Air purifiers have justified themselves as a “must-have” device in the home. The extensive benefits of running a purifier in your home prove that you can live with clean, healthy air.
Whether you live in a polluted area (indoor or outdoor), suffer from allergies, reside in a smokey or dusty home, or simply want all the health benefits from uncontaminated air, an air purifier will help with your issues. But how many air purifiers will you need?
In this article, we’ll look into all you need to know about how air purifiers work, room coverage, CADR and filter lifespan and answer the question, Do You Need An Air Purifier In Every Room?
How Do Air Purifiers Work?
The air quality in your home might not be as good as you think. Even with regular cleaning, harmful pollutants can sit undetected in your environment. Running an air purifier with a HEPA filter in your home is the best way to remove invisible toxins making your air healthier.
When you boil it down to the bare minimum, all air purifiers are a filter attached to a fan. Contaminated air flows in and passes through the filter removing the pollutants and leaving you with clean air. Of course, the units you buy in the stores are much more advanced than that, but the principle is the same.
The most effective air purifiers on the market are those that use HEPA filters to remove the microscopic particles that linger in the air. HEPA-grade filters contain a maze of tightly woven fibers that stop harmful pollutants from passing through.
Most units on the market also contain a pre-filter to tackle larger contaminants like dust and hair and an Activated Carbon filter that removes odors and VOCs (Volatile Organic Compounds) through a process called adsorption.
If you want to know more, check out our page, How Do Air Purifiers Work? where we go into a lot more detail on the subject.
How Many Air Purifiers Do You Need?
Now we know how much air purifiers can affect air quality, let’s look at how certain variables will determine how many units you’ll need in your home.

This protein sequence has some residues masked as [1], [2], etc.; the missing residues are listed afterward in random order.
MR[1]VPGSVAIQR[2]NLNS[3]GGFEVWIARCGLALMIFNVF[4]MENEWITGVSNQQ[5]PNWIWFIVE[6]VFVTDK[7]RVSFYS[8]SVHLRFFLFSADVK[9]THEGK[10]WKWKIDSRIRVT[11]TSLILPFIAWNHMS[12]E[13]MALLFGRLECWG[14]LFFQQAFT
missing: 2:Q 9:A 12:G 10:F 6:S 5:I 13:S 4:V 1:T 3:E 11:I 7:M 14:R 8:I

When we break down these factors individually, you will see why they are essential when calculating if you need an air purifier in every room.
🏠 How big is the space you want to purify?
This is one of the main things you need to work out when buying an air purifier. If you get the wrong unit for the size of your space, it will either not clean the air effectively (if the unit is too small) or use a lot of energy to run and take up floor space (if the unit is too big).
Air purifier manufacturers know this information is essential, so (most of the time) they will tell you what size space the unit is designed for, usually measured in square feet. This can vary massively from unit to unit and doesn’t always follow a pattern of “the bigger the unit, the larger space it will clean.”
Before purchasing an air purifier, measure your space. Will the unit you’re looking at cover the area you have? Depending on these measurements, you may only need a single air purifier to cover your whole home, or you will need to run more than one to ensure the air is cleaned in each room.
CADR (Clean Air Delivery Rate) also plays a crucial role in how effective an air purifier will be in your home. CADR measures how much air a purifier can clean in a certain period. An air purifier with a high CADR is more efficient than a unit with a low CADR, which will have to work harder to clean your space.
|Remember: Not all air purifiers clean at the same rate, even if they have the same size room coverage. We have a list of what we think are the best high CADR air purifiers that is worth looking at before you purchase a unit for your home.|